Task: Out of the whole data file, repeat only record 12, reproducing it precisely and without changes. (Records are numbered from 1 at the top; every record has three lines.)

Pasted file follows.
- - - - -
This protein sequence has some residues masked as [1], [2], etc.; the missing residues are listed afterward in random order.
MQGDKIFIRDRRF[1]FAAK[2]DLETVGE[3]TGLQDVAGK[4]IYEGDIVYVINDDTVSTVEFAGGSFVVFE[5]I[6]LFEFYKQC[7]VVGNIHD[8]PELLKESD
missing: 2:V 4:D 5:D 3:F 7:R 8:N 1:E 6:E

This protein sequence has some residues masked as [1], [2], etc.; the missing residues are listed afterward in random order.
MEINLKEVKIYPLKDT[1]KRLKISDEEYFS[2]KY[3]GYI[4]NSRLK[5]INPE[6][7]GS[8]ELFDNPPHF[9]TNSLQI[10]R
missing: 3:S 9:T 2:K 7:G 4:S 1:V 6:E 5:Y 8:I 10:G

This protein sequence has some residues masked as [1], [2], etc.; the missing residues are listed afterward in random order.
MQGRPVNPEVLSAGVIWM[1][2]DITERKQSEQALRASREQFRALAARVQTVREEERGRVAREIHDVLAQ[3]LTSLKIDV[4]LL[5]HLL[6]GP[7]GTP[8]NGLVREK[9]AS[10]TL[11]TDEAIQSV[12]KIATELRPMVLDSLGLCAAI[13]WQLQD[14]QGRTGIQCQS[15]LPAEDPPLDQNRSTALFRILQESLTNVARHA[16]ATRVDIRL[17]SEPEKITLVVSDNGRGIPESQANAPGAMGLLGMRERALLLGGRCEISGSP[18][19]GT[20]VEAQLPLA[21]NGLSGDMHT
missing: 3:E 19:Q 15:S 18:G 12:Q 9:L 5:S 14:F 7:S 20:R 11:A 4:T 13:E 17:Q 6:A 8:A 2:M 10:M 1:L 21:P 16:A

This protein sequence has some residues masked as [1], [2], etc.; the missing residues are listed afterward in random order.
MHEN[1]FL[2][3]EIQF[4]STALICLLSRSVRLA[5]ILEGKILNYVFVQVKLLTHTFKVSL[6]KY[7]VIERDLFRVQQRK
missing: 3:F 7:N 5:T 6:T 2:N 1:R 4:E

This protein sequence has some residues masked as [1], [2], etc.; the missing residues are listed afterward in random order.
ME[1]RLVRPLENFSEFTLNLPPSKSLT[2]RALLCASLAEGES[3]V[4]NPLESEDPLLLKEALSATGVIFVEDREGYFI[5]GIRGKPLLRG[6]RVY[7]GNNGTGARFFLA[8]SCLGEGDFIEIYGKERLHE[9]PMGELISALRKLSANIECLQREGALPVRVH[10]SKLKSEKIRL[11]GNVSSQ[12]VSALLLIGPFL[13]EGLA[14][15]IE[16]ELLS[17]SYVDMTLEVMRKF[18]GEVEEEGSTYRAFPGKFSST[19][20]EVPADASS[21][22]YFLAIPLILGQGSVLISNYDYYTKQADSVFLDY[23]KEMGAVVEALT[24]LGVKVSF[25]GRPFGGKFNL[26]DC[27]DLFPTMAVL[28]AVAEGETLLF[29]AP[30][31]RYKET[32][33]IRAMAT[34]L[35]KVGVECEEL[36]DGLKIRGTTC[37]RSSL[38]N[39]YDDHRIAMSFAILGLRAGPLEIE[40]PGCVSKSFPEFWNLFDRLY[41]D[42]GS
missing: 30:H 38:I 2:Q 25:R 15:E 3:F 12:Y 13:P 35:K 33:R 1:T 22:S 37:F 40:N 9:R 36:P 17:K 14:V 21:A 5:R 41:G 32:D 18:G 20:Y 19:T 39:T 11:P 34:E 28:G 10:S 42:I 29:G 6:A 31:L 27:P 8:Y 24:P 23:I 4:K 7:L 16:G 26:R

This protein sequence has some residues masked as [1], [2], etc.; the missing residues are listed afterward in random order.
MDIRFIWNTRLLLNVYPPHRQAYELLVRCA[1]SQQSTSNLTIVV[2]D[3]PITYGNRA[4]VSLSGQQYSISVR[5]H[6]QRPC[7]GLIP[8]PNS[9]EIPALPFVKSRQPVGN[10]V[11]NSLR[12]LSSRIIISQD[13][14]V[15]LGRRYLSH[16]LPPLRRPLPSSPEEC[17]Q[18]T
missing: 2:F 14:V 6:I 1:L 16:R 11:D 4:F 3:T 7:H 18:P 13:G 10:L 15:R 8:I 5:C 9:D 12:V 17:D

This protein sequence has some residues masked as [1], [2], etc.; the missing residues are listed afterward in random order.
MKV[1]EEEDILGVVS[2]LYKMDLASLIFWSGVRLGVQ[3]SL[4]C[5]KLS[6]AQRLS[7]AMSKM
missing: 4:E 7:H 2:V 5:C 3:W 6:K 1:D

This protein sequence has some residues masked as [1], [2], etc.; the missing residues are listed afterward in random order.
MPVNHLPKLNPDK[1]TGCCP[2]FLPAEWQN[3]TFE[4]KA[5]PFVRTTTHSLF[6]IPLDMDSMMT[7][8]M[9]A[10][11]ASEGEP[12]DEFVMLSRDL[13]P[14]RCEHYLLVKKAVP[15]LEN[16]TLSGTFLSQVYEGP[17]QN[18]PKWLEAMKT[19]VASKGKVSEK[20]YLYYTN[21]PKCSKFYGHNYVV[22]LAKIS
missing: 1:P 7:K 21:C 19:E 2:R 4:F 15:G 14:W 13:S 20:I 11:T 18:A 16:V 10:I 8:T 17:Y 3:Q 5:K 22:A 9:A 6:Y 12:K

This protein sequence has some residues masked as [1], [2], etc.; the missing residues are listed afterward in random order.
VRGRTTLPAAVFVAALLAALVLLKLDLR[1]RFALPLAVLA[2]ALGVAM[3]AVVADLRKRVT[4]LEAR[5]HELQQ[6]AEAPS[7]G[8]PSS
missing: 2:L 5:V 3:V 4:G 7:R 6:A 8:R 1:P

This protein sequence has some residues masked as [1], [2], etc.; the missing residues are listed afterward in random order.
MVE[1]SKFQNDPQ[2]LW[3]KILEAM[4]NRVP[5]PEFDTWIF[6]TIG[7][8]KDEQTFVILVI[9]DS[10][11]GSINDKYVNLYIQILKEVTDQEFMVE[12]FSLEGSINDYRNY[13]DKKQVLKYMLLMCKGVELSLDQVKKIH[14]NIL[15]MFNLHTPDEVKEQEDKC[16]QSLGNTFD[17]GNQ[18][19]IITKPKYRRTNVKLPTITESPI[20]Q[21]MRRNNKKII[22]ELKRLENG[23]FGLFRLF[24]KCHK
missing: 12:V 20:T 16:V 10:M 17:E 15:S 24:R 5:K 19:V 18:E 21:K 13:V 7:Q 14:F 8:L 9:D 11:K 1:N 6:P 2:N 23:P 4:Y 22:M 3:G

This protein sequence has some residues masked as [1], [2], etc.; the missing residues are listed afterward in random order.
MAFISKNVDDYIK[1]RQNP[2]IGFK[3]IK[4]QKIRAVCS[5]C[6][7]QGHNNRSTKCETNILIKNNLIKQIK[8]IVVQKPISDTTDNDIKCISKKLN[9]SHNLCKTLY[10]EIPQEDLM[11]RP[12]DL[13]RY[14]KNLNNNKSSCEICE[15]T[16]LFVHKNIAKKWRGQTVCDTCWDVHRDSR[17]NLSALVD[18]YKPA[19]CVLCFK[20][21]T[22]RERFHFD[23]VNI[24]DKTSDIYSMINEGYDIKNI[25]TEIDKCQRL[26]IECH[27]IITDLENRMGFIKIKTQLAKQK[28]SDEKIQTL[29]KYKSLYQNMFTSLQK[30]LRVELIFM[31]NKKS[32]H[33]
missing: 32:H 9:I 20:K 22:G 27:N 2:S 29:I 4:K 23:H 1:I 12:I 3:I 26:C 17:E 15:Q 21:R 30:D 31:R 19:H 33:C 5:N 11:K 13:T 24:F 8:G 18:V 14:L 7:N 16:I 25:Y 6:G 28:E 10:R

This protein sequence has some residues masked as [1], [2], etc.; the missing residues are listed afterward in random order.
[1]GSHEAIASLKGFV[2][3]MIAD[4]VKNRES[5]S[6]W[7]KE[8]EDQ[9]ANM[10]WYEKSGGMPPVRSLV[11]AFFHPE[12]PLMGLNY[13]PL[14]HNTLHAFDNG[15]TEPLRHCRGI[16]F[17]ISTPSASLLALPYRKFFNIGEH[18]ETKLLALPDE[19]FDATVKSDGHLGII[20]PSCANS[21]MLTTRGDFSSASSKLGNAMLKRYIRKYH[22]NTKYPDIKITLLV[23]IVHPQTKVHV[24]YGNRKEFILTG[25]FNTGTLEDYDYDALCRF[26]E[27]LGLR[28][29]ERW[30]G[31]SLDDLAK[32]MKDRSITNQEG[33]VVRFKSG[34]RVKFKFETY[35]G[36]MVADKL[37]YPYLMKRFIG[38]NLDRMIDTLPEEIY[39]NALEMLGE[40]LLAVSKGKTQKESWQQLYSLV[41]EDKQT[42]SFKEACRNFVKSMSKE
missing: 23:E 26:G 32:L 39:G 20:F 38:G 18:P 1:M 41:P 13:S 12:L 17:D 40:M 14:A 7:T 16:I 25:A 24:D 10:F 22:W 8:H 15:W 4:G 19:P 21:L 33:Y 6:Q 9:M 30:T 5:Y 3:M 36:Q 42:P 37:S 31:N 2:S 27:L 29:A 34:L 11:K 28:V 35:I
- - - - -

This protein sequence has some residues masked as [1], [2], etc.; the missing residues are listed afterward in random order.
[1]GSHEAIASLKGFV[2][3]MIAD[4]VKNRES[5]S[6]W[7]KE[8]EDQ[9]ANM[10]WYEKSGGMPPVRSLV[11]AFFHPE[12]PLMGLNY[13]PL[14]HNTLHAFDNG[15]TEPLRHCRGI[16]F[17]ISTPSASLLALPYRKFFNIGEH[18]ETKLLALPDE[19]FDATVKSDGHLGII[20]PSCANS[21]MLTTRGDFSSASSKLGNAMLKRYIRKYH[22]NTKYPDIKITLLV[23]IVHPQTKVHV[24]YGNRKEFILTG[25]FNTGTLEDYDYDALCRF[26]E[27]LGLR[28][29]ERW[30]G[31]SLDDLAK[32]MKDRSITNQEG[33]VVRFKSG[34]RVKFKFETY[35]G[36]MVADKL[37]YPYLMKRFIG[38]NLDRMIDTLPEEIY[39]NALEMLGE[40]LLAVSKGKTQKESWQQLYSLV[41]EDKQT[42]SFKEACRNFVKSMSKE
missing: 23:E 26:G 32:L 39:G 20:F 38:G 18:P 1:M 41:P 13:S 12:L 17:D 40:M 14:A 7:T 16:I 25:A 24:D 10:F 22:W 8:H 15:W 4:G 19:P 21:L 33:Y 6:Q 9:M 30:T 5:Y 3:M 36:Q 42:P 37:S 31:N 2:S 27:L 29:A 34:L 11:K 28:V 35:I